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The future of NATO in the context of European security

The future of NATO in the context of European security


The future of NATO in the context of European security nowadays is considered to get blurred. Taking into consideration a lot of developments on the international arena, the role of NATO requires rethinking as well as security studies needs redefining.


This article deals with tracing the modification of NATO’s role in the contemporary world. For the time being, when the erosion of national boundaries becomes an usual thing and world meets a lot of challenges on the global level, security institution needs refreshing and their concepts requires rethinking. Much attention is paid to modification of the NATO’s role since the crisis in and around Ukraine. Russian aggression amid the Ukrainian aspirations to join the Alliance has revealed new sides of ongoing security guarantees. Also the nature of relations between the U.S. and Europe has been touched upon for hinting the possible way of their transformation and converting in more successful and effective collaboration.  


Rapid changes at the international arena has entailed the issue of transformation relating to multilateral security institutions. Several institutions, trying to accommodate to new circumstances, have just withered away and their functions have been taken over by other actors of international relations. This statement applies to the Western European Union. Other organizations such as the Organization for Security and Cooperation in Europe, have bumped into a menacing problem relating to its ability to survive in new circumstances not losing its effectiveness. Consequently, the major question gradually frequently raised is whether these organizations have a future and how they can settle all the challenges of the contemporary world?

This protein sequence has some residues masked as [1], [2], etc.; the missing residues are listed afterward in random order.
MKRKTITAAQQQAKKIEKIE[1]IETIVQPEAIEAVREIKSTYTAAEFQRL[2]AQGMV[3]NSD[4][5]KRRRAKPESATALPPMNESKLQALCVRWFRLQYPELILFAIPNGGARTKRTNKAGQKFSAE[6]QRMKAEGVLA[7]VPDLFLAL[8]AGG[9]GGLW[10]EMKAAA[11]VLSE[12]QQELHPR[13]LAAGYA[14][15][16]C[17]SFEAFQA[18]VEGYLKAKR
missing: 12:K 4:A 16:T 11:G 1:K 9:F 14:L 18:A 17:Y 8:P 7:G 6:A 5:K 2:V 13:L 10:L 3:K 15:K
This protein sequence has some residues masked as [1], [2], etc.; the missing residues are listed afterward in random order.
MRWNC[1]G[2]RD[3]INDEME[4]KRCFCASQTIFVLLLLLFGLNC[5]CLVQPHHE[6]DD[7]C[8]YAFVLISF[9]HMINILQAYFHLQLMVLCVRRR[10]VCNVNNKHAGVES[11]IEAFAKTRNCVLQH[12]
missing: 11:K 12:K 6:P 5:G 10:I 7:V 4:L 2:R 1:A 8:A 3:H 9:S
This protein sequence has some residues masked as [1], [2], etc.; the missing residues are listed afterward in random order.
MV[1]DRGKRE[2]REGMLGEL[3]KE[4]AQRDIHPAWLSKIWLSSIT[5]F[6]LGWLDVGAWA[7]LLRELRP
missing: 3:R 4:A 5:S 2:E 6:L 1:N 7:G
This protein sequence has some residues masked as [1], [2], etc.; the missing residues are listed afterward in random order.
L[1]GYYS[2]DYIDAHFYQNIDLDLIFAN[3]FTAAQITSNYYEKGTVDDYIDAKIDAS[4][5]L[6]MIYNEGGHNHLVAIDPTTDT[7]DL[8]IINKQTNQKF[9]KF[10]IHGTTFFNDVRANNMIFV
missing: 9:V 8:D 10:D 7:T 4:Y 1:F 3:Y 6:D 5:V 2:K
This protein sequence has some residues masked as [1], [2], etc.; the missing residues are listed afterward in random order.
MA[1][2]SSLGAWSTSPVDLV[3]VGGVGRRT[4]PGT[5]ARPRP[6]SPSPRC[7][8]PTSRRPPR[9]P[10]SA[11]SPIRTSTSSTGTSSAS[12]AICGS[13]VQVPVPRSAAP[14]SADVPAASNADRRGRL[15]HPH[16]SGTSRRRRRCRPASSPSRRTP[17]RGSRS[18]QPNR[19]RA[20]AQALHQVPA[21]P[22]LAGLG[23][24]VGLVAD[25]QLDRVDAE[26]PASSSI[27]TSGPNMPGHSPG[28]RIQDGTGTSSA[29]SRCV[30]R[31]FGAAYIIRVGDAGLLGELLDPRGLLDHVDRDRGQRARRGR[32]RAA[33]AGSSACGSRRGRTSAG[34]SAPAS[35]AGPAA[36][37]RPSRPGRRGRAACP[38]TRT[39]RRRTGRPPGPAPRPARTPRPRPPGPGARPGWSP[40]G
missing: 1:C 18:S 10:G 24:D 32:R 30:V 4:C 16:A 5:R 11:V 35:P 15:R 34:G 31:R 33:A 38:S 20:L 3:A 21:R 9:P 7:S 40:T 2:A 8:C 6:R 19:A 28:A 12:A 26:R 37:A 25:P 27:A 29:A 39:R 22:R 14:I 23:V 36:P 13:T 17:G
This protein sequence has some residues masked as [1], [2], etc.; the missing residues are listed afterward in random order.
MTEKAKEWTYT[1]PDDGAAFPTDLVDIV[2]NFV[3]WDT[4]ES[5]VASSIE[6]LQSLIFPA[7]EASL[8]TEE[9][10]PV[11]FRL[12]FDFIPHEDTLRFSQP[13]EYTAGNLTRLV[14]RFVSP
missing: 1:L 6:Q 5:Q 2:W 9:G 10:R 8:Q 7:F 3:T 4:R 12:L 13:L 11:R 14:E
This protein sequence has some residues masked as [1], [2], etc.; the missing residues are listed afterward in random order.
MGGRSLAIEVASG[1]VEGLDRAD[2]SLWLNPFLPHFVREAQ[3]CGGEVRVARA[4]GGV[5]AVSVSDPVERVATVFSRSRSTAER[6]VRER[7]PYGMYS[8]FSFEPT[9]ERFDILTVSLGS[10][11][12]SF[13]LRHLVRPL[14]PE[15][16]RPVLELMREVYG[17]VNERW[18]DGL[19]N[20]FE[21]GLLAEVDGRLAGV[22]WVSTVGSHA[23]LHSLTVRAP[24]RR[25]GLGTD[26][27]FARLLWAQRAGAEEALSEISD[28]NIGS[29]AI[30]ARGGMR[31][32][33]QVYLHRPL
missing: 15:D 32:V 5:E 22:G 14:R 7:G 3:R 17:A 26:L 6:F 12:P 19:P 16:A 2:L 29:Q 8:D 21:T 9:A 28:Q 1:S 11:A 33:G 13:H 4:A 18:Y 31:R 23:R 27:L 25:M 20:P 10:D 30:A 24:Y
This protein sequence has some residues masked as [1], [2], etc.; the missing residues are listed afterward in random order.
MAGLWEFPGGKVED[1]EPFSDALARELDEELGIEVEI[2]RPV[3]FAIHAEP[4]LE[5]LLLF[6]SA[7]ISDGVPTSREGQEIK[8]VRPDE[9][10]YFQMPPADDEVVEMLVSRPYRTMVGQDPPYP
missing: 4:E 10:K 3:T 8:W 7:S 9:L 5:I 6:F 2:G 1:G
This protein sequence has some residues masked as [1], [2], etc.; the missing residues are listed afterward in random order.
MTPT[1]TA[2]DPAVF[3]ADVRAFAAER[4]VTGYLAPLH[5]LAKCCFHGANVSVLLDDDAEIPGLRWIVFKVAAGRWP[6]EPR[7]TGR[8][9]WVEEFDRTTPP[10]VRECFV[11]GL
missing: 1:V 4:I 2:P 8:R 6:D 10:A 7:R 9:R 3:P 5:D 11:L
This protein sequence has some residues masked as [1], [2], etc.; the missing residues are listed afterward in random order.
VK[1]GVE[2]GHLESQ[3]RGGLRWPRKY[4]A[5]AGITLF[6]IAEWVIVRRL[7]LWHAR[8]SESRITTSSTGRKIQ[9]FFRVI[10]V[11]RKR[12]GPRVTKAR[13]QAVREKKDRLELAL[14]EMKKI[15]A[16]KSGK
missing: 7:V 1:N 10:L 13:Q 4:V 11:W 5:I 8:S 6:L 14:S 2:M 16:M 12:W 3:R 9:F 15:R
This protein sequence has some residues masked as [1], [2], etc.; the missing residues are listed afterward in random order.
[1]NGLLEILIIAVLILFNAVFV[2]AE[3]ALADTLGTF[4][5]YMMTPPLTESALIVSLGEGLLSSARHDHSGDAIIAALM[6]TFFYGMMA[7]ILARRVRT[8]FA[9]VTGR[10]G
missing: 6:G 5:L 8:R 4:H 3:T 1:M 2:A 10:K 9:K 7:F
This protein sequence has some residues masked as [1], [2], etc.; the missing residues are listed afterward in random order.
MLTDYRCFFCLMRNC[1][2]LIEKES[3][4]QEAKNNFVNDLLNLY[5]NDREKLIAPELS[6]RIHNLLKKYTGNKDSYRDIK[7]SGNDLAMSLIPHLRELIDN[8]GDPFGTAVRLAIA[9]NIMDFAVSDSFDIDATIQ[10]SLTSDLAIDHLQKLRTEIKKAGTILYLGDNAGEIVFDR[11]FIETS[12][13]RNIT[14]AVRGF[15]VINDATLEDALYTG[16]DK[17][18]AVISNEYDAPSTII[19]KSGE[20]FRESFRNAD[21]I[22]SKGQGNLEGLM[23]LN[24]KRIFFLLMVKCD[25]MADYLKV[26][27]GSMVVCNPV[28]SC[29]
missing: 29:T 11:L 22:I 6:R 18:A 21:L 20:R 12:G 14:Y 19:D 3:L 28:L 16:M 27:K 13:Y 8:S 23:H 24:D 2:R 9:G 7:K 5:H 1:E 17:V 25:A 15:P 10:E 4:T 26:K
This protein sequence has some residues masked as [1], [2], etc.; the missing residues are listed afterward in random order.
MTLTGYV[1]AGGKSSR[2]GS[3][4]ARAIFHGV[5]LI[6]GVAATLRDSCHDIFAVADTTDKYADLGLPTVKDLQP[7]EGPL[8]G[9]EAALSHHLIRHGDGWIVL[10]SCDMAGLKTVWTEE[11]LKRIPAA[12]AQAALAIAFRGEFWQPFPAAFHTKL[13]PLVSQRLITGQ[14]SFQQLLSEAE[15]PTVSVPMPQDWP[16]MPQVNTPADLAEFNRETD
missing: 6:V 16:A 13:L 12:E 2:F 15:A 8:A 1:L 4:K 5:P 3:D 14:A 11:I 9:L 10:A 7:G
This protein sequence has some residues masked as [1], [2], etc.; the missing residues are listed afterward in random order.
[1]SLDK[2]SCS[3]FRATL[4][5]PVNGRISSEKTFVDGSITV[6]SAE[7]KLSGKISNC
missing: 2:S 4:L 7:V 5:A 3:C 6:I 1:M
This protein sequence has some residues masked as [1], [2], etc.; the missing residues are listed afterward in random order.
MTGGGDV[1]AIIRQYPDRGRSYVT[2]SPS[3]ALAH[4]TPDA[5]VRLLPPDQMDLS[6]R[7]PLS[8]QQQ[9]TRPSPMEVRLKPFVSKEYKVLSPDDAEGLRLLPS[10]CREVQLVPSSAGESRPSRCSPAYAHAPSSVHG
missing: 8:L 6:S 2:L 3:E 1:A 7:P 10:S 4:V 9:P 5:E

Although at the end of the Cold War a lot of scholars predicted that the North Atlantic Alliance will virtually die out according to the loss of its enemy, NATO is still regarded by international community as a cornerstone of security in the western hemisphere. This case spawned a puzzle for researchers, who claimed that basis for collaboration in the framework of NATO was no longer there. To answer this question plenty of scientists turned to “constructivist approaches” to international relations, which applies to the necessity to take into consideration the role of principles, norms and identity in order to put across the persistence of NATO.1 From this point of view NATO is considered to be not only the military alliance held together by a crux of a common extrinsic threat, but first of all the community of liberal democratic values and principles. Taking into account NATO’s gradually founded close institutional ties with former enemies of the Warsaw Pact, involving Russia, expanding its membership and redefining security, the statements in the spirit of constructivist approaches appear extremely convincing.